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Scandal in Illinois: Love in his heart

The Chicago Sun-Times reports that Emanuel spoke directly to Blagojevich. "Emanuel talked with the governor in the days following the Nov. 4 election and pressed early on for the appointment of Valerie Jarrett to the post, sources with knowledge of the conversations told the Sun-Times. There was no indication from sources that Emanuel brokered a deal, however. A source with the Obama camp strongly denied Emanuel spoke with the governor directly about the seat, saying Emanuel only spoke with Blagojevich once recently to say he was taking the chief of staff post."

 Blagojevich attorney Ed Genson yesterday "tore into impeachment-minded state lawmakers trying to force the governor out of a job," the Chicago Tribune reports. Genson "complained of a lack of standards to determine impeachment, decried his inability to subpoena witnesses such as U.S. Atty. Patrick Fitzgerald and asked that some panel members be removed because they had 'already made up their minds in this case.' 'Everybody's in a rush to judgment,' Genson said later at a news conference. 'If you know of another case coming out of the State of Illinois that had more pizazz to it . . . where there were so many people that wanted to chop somebody's head off, you tell me it. But I don't. This is a real witch hunt.'"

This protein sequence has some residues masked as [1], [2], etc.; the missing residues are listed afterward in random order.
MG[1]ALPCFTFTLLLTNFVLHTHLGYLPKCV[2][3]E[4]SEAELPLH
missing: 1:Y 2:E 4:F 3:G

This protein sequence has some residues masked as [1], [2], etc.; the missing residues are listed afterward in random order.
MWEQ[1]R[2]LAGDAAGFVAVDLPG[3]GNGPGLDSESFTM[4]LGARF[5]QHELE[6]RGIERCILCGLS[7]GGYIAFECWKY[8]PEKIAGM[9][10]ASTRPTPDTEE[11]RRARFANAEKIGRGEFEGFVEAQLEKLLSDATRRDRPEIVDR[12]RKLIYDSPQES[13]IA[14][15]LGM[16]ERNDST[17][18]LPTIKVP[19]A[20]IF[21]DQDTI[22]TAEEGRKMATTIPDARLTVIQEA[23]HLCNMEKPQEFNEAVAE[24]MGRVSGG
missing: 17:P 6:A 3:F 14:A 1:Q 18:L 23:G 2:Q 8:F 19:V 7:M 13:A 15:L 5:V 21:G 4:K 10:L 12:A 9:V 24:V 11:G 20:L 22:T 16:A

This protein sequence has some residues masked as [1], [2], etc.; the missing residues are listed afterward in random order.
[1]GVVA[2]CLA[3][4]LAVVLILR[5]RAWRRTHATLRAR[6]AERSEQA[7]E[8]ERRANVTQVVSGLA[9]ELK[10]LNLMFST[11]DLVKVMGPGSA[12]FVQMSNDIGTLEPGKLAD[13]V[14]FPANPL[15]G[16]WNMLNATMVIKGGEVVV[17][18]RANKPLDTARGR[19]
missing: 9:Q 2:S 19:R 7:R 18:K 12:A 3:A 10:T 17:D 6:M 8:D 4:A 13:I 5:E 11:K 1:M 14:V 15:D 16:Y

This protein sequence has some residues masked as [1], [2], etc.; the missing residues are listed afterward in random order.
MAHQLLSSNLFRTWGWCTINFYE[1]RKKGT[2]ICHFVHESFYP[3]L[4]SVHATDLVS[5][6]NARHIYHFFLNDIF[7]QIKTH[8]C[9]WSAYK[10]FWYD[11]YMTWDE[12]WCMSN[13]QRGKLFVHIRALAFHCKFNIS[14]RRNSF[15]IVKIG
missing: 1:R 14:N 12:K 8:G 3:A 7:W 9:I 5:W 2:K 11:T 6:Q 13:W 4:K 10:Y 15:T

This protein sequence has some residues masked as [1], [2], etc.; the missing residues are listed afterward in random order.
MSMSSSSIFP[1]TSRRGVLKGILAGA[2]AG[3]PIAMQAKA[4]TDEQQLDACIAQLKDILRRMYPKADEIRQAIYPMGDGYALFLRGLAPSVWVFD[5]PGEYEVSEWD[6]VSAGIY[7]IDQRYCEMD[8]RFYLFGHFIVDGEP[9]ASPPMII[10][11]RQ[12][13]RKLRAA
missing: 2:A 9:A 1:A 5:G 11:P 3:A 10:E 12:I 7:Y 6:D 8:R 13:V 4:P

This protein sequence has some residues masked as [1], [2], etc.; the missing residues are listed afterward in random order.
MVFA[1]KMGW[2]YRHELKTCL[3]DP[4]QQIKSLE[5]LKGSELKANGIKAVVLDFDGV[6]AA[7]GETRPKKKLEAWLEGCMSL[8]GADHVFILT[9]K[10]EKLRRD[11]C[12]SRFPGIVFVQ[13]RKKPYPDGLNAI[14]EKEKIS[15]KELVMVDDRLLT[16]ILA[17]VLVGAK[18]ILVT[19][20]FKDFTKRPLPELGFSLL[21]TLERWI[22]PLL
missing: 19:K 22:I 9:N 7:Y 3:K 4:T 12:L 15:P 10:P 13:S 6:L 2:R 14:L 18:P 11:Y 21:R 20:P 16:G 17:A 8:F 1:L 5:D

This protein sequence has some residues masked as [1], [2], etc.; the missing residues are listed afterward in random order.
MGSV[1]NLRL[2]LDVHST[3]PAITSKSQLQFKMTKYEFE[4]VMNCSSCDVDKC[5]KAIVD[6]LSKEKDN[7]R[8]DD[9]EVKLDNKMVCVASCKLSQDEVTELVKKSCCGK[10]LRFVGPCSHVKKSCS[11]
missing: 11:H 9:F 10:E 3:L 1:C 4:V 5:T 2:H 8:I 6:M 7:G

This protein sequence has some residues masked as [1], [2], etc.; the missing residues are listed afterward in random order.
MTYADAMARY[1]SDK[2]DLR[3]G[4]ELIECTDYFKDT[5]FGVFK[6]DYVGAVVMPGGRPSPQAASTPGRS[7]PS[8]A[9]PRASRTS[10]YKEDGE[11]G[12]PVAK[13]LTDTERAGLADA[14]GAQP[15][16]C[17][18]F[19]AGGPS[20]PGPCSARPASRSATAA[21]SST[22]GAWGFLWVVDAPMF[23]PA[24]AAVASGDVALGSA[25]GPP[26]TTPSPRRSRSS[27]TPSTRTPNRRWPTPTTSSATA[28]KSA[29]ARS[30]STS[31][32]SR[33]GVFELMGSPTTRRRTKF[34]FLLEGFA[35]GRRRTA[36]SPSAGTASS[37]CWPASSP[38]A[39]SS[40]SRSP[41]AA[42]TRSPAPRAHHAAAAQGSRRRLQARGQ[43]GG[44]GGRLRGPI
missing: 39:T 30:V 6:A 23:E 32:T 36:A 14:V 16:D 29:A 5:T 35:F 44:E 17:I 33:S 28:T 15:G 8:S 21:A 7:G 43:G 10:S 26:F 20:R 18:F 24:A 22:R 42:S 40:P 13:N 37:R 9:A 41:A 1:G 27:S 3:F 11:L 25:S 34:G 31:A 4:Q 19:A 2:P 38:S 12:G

Of course, as we said earlier, the impeachment proceedings are not about laws, it's about votes and politics. They don't need proof but the votes.

The Trib also notes that Genson said Blagojevich won't be appointing anyone to fill Obama's Senate seat. "… Genson was asked if Blagojevich would make an appointment against the wishes of Democrats across the state and country. 'No,' Genson replied. '(U.S. Senate Majority Leader) Harry Reid said that they're not going to accept anybody he picks. Why would he do that?' A Blagojevich spokesman could not confirm that the governor would not make the appointment, but said Blagojevich has repeatedly expressed a desire for the seat to be filled through the will of voters via a special election."

AFSCME president Gerald McEntee, in an interview with the Washington Times, said the SEIU's link to the Blagojevich scandal won't help the labor movement's push for the employee free choice act. "McEntee said labor must guard against overreaching and should avoid warring with other Democratic-leaning groups – 'to turn the other cheek on this and be more interested in the bigger picture,' he said - but he also said unions paid their dues by supporting Democrats and President-elect Barack Obama in this year's election."

"'The payback would be Employee Free Choice Act - that would be a vehicle to strengthen and build the American labor movement and the middle class,' he said. 'It's the condition of the country, it's health care, it's the Employee Free Choice Act, it's some kind of effort made in protection of their pensions. These are big and major items.'"

Mr. McEntee said his members understand the limits of the Senate, with its filibuster rules that the minority Republicans can use to block legislation, but said unions at least want to see a full-throttle effort. 'I think our people have to be able to see that the Democrats, including Obama, are fighting ... for these kinds of things and not backing off or backing away.'"